House Judiciary Committee Will Hold Hearing on Justice for Mohave County Downwinders

Hearing Will Mark First in House for Downwinders in Two Decades

March 8, 2021

House Judiciary Committee Chairman Jerry Nadler today confirmed that the committee will soon hold a hearing on the impacts of radiation exposure for Downwinders, an issue championed by Rep. Greg Stanton.

Stanton, the sponsor of H.R. 612, the Downwinders Parity Act of 2021 [LINK], has been working to deliver justice for Downwinders in Mohave County, Arizona and Clark County, Nevada.

“Congressman Stanton has been a passionate and persistent advocate for Downwinders in the southwest, and I believe this is an issue worthy of our immediate consideration,” said Chairman Jerry Nadler. “The Judiciary Committee will hold a hearing to learn more about Downwinders and the Radiation Exposure Compensation Act in the very near future.”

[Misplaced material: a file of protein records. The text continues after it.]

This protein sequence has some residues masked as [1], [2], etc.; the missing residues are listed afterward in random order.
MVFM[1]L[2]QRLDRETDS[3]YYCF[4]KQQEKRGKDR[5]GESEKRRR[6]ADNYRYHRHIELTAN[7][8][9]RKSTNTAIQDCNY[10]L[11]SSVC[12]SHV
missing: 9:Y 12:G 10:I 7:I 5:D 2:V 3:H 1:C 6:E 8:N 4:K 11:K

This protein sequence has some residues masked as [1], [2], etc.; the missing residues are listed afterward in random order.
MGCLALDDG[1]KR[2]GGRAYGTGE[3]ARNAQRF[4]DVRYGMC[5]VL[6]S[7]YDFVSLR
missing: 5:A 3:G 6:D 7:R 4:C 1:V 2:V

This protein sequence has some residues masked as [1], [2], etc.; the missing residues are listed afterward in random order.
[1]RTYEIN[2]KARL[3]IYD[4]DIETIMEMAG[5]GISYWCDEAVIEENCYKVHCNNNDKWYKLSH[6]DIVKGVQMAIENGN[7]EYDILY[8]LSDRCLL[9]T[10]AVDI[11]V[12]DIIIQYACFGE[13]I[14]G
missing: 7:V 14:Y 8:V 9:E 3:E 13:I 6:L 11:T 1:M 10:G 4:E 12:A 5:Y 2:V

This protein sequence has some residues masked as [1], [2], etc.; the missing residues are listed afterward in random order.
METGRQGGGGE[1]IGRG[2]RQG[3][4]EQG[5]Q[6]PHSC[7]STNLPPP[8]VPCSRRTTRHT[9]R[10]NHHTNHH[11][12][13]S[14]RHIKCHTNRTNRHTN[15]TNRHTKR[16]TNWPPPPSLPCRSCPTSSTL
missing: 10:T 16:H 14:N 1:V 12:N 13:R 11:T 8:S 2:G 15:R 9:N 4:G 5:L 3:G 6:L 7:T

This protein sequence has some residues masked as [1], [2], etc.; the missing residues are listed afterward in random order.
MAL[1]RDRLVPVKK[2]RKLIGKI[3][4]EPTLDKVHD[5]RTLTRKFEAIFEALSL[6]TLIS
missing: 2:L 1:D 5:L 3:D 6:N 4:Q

Details of the hearing, including the date and witnesses, are forthcoming.

“This long-awaited hearing is a key step in righting this historic wrong, and I very much appreciate Chairman Nadler’s commitment to hold a hearing on this issue that is important to Arizonans,” said Stanton. “Although we can’t undo the years of suffering, this Committee has the power to make sure Downwinders and their families are recognized and compensated.”

This will mark the first time in two decades that a hearing on a proposed expansion of the Radiation Exposure Compensation Act (RECA) has been heard before the House Judiciary Committee, which has jurisdiction over the issue. Only one hearing examining an expansion of RECA was held by the Senate Judiciary Committee in June 2018. 

Nearly 30 years ago, Congress passed RECA to provide compensation for Downwinders, those who contracted cancer as a direct result of their exposure to atmospheric nuclear testing. In 2000, Congress broadened the scope of the law to include additional individuals affected by radiation exposure. Since then, lawmakers have learned that many additional individuals who are sick or dying from radiation exposure are still unable to receive the compensation they deserve—but those impacted have not been given the opportunity to testify before Congress.